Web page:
The Indian Union Muslim League (IUML) on Thursday moved the Supreme Court challenging the amendments to the Citizenship Act, saying the changes “breach the core tenants of secularism and violate basic structure of the Constitution” by “discriminating among persons on the basis of their faith and religion”.
The petitioners, including Lok Sabha MPs P K Kunhalikutty, E T Mohammed Basheer and K Navas Kani and Rajya Sabha MP Abdul Wahab, claimed that “imperative historical factual aspects have been overlooked to suit the political ideology of the ruling party”.
The plea, filed through advocates Haris Beeran and Pallavi Pratap, said that the petitioners “do not have any grievances in granting citizenship to migrants but the petitioners’ grievance is directed against discrimination and unreasonable classification based on religion”.
“Illegal migrants are class by itself and therefore any law which is applicable to them should be irrespective of any religion, caste or nationality basis,” it said.
They said the new law “seeks to segregate persons on the basis of their religion and grant them the benefit of naturalization, if they belong to a certain religion, in this case Hindus, Sikhs, Buddhists, Jains, Parsis and Christians,who are from Pakistan, Afghanistan and Bangladesh”, adding that “this religious segregation without any reasonable differentiation, not only violates Article 14, but is also blatantly opposed to the… very idea of India as a country which treats people of all faiths equally”.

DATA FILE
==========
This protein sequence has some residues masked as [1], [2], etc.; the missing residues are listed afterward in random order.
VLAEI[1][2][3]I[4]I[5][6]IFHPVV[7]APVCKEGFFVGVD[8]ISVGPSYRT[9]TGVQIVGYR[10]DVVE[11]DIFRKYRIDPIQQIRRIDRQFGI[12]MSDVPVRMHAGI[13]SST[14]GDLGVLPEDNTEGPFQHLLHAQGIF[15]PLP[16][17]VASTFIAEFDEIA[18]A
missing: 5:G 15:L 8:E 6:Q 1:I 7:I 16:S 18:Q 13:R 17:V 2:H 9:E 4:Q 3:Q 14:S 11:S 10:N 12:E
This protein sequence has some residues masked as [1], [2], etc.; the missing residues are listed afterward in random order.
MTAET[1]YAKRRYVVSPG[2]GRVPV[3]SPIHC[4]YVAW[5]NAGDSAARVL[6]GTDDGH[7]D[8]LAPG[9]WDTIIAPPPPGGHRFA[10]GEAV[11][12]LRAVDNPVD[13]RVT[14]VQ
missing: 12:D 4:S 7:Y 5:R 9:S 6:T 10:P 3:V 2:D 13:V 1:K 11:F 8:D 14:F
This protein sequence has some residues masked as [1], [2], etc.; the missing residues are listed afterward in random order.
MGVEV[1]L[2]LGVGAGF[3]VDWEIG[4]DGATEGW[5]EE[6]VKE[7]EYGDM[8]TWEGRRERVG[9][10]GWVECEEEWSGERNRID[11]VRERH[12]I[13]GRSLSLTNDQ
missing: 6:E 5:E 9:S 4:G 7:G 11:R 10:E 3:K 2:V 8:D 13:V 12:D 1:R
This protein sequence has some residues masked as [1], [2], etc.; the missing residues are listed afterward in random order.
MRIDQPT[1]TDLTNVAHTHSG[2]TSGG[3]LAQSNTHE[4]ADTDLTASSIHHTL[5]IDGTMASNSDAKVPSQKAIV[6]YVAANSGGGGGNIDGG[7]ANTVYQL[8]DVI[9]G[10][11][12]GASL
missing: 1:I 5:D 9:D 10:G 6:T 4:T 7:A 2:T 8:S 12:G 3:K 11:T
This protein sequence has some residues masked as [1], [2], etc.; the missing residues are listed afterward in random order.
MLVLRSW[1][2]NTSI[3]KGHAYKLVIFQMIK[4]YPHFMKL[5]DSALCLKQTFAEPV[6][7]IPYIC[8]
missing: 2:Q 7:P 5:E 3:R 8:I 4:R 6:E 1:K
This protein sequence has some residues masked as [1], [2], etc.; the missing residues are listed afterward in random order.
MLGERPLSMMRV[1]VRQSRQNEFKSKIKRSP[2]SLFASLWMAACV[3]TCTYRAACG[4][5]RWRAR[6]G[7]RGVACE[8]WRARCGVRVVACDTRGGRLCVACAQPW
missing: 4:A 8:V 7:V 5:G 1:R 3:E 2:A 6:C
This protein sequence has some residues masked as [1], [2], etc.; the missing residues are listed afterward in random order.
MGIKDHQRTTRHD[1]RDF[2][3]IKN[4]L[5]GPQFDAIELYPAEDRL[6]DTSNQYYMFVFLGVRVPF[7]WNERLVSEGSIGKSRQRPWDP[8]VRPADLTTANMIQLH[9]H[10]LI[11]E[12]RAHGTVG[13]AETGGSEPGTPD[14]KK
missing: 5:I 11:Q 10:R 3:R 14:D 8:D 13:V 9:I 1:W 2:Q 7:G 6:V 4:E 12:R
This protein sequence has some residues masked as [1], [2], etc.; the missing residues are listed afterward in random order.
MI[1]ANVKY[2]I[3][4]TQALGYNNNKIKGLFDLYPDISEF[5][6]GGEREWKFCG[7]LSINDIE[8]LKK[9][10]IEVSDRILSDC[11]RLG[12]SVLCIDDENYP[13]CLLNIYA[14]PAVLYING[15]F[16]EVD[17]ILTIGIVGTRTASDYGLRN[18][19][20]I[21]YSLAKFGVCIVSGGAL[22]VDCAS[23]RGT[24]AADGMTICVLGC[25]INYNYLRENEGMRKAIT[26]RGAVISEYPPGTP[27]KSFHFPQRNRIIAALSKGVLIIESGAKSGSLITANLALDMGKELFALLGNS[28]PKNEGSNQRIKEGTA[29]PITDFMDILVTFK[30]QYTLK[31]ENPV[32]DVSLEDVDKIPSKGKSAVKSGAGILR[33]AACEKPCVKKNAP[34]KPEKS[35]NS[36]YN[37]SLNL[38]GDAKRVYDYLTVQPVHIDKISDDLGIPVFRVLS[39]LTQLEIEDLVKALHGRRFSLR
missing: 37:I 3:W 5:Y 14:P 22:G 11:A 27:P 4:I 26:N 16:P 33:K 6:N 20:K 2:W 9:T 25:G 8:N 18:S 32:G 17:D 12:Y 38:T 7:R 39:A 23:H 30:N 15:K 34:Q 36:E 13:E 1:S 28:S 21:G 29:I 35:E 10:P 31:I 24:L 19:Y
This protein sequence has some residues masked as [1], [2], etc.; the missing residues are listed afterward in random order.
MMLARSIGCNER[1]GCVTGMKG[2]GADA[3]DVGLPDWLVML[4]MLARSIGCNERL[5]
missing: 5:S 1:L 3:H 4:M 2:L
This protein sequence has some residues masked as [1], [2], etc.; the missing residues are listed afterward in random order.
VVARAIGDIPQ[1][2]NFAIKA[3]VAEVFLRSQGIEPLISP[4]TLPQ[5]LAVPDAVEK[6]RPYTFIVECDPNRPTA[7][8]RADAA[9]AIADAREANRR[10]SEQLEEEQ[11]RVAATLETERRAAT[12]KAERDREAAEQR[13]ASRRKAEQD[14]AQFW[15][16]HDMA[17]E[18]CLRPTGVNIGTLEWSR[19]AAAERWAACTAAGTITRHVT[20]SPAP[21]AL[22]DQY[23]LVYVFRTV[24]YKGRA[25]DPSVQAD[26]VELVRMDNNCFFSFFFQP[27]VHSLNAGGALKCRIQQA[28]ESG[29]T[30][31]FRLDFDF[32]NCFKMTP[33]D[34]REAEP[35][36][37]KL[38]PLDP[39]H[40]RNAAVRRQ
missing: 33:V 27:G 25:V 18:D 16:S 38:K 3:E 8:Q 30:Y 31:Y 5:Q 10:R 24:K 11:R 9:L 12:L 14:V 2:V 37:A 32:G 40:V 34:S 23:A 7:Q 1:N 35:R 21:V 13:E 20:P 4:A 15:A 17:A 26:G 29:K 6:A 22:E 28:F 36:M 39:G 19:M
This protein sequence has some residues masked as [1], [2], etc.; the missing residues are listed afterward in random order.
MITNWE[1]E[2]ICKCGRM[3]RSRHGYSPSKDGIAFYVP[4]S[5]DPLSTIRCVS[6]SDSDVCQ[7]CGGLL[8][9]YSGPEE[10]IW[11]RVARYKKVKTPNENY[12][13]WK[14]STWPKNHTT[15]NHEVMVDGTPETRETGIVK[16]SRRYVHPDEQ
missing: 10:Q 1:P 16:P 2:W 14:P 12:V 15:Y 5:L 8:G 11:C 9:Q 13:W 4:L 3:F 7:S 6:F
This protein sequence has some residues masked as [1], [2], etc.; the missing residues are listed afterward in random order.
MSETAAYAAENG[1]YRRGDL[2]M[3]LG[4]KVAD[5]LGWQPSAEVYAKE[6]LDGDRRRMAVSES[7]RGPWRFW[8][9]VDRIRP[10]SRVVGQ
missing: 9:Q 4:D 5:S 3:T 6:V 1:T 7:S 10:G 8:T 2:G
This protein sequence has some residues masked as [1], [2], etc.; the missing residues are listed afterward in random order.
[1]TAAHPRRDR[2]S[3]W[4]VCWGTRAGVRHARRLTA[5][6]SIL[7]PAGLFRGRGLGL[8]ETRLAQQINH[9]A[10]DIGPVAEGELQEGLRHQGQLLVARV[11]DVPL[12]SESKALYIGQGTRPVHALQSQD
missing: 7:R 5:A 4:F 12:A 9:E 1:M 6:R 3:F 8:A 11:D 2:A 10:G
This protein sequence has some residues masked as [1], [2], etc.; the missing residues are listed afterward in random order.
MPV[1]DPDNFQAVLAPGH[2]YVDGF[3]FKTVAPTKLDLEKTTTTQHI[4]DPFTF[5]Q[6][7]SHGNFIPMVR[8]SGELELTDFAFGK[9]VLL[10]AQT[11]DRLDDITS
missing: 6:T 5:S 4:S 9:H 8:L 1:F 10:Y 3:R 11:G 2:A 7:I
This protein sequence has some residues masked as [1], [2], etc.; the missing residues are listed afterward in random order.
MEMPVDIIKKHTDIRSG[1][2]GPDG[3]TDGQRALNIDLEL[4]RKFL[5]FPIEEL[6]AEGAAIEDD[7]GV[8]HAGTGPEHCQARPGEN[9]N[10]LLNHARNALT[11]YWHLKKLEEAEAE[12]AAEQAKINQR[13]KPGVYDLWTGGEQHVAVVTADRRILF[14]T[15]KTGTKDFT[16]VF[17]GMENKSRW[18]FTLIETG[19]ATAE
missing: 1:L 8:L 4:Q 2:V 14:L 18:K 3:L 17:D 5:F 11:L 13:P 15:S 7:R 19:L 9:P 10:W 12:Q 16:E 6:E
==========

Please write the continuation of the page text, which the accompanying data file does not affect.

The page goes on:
The petitioners said that the “Statement of Objects and Reasons” for the amendments said that India has had migration of people from Afghanistan, Pakistan and Bangladesh, “and these countries were a part of undivided India” whereas “Afghanistan was never a part of undivided India” and “therefore the reason of its inclusion is still unclear”.
They pointed out that it is being said that these three countries are included as they have a state religion, which countries like Sri Lanka, Nepal and Bhutan also had but they have been excluded from the ambit of the amendment.
The amended provisions also “excluded minorities such as the Ahmadiyyas, Shias and the Hazaras who have a long history of persecution in Afghanistan and Pakistan and still continue being persecuted”, it said. The petition also referred to the alleged persecution of Rohingya Muslims in Myanmar and Tamil Hindus in Lanka and wondered why they had not been included in CAB.